A terminal rate of 6% would result from an u* estimate of 5%, keeping the committee’s inflation projection constant.

What a Slower Growth in Productivity Would Bring

u* might also increase as a result of broader macroeconomic issues like a decrease in productivity growth. Higher unemployment occurs when workers want quicker wage growth than what businesses can generate from their productivity, whether it’s to make up for higher inflation or just because they have more negotiating leverage. In the 1970s, when productivity increases lagged behind wage growth, this is what took place.

It seems that mainstream economics doesn’t anticipate a repetition of the pandemic. This presumption disregards certain painful lessons from the 1970s that showed a correlation between high inflation and decreased productivity:

A sudden change in relative pricing is a sign of high inflation. Businesses that have optimised their manufacturing processes under the premise of stable input costs may discover that their previous methods are no longer effective or necessary.

Companies charge themselves for real estate, equipment, and other capital stock on their balance sheets based on the equivalent rental cost. Rent prices rise as a result of high inflation, deterring investment.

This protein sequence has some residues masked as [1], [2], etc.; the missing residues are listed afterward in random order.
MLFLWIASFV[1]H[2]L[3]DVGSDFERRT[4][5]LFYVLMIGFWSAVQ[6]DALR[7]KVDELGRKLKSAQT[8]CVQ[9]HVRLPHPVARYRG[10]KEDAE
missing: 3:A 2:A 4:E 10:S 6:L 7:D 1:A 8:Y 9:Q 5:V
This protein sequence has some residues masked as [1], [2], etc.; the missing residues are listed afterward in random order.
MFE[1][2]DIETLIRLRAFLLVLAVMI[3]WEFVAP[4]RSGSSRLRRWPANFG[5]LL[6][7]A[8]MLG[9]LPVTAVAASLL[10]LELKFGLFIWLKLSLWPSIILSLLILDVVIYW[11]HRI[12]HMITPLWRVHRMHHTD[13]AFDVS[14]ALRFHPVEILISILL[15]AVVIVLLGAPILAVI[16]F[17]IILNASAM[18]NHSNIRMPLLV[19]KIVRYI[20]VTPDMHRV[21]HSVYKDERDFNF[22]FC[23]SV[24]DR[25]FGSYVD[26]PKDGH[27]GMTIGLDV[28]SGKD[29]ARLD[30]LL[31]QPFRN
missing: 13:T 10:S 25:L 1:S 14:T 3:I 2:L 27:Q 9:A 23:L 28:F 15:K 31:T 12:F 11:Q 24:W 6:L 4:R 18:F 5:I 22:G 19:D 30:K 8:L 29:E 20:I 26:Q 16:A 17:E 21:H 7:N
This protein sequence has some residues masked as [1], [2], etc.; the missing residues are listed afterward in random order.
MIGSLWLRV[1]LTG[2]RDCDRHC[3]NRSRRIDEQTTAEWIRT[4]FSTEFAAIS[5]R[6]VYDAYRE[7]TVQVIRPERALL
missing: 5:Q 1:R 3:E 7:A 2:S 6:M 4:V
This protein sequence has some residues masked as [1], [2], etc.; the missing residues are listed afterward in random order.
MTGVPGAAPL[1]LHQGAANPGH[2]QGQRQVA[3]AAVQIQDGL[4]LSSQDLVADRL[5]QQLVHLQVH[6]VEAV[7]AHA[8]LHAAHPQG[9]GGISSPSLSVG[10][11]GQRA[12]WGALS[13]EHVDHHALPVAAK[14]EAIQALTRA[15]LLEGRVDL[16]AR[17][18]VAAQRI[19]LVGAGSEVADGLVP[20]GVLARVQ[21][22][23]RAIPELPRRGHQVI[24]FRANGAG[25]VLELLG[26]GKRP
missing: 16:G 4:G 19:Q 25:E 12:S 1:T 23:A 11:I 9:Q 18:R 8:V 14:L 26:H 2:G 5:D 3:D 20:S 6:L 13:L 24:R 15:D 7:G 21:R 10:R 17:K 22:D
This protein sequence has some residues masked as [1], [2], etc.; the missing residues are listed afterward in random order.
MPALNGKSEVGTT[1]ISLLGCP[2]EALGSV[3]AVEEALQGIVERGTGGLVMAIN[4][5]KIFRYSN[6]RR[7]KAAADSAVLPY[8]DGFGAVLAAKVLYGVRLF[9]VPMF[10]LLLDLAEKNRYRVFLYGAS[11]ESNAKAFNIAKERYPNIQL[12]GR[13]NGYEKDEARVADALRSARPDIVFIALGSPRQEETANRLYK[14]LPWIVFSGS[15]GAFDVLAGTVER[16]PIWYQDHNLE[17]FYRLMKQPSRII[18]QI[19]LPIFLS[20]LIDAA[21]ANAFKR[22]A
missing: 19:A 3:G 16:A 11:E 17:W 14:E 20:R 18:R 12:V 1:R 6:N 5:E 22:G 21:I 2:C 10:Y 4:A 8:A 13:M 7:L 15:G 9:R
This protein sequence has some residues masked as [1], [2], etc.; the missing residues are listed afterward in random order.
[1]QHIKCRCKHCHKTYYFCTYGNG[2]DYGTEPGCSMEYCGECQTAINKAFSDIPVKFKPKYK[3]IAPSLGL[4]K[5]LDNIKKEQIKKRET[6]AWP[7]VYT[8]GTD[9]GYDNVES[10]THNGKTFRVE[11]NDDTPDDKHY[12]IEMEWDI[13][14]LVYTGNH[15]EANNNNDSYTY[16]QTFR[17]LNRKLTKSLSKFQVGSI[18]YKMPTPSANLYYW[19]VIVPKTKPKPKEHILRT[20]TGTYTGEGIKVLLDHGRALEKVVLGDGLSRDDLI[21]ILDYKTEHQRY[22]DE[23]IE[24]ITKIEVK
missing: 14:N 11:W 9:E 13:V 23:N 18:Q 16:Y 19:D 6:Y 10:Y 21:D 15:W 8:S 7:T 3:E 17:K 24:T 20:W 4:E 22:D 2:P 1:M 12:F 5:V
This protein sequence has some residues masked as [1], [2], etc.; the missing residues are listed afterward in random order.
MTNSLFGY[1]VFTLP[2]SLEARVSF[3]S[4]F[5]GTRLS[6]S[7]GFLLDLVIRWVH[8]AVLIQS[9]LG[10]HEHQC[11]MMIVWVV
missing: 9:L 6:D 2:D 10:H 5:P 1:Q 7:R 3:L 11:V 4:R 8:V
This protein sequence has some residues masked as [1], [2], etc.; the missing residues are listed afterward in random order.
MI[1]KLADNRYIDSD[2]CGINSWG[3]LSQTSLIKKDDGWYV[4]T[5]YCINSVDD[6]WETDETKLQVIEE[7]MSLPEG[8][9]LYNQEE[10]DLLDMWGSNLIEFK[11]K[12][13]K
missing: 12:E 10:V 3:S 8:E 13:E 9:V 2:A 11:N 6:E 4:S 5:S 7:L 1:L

For businesses making expensive long-term investments, uncertainty about inflation and central bank rates, as well as variables like geopolitics, adds another barrier. In the event that borrowing costs rise further, a project that appears profitable now could not be so tomorrow. 

The same constraints that limited productivity growth in the 1970s are still present now, raising the possibility that the already slow rate of potential growth that existed prior to the Covid-19 pandemic may be slowing much further.

Using FRB/US, the Fed’s standard model of the US economy, we conducted the following experiment to assess the effects of slower growth: What happens if the growth rate of all factors from 2022 to 25 is 0.5 percentage points lower than anticipated? By 2025, the gross domestic output would slow from its current rate of 1.8% to 1.3%.